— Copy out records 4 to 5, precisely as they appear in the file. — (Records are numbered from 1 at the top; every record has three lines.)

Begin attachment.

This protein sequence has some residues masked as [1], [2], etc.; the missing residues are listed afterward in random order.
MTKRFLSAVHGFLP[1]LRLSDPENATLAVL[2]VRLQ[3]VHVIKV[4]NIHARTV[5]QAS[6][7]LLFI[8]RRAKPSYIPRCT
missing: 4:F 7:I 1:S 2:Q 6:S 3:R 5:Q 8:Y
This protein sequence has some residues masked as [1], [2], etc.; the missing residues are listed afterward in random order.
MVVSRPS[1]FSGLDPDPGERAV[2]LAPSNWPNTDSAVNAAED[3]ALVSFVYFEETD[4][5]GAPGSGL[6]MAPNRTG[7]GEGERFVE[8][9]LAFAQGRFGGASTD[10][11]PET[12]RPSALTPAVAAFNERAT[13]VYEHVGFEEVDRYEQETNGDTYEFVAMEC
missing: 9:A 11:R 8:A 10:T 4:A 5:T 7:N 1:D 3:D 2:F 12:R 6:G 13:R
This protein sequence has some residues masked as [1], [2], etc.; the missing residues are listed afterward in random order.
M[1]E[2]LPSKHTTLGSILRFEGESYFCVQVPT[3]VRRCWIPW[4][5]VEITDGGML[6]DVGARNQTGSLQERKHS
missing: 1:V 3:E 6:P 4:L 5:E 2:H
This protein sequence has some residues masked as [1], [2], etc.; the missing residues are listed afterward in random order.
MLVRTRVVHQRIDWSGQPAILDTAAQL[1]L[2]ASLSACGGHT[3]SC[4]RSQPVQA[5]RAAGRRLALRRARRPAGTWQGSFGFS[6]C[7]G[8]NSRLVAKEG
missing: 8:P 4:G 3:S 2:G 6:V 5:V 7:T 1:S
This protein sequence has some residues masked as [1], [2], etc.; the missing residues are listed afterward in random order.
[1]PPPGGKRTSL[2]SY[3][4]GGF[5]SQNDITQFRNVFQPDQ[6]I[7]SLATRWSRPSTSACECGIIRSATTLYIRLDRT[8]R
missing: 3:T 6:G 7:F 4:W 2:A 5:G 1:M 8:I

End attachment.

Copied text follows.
This protein sequence has some residues masked as [1], [2], etc.; the missing residues are listed afterward in random order.
MLVRTRVVHQRIDWSGQPAILDTAAQL[1]L[2]ASLSACGGHT[3]SC[4]RSQPVQA[5]RAAGRRLALRRARRPAGTWQGSFGFS[6]C[7]G[8]NSRLVAKEG
missing: 8:P 4:G 3:S 2:G 6:V 5:V 7:T 1:S
This protein sequence has some residues masked as [1], [2], etc.; the missing residues are listed afterward in random order.
[1]PPPGGKRTSL[2]SY[3][4]GGF[5]SQNDITQFRNVFQPDQ[6]I[7]SLATRWSRPSTSACECGIIRSATTLYIRLDRT[8]R
missing: 3:T 6:G 7:F 4:W 2:A 5:G 1:M 8:I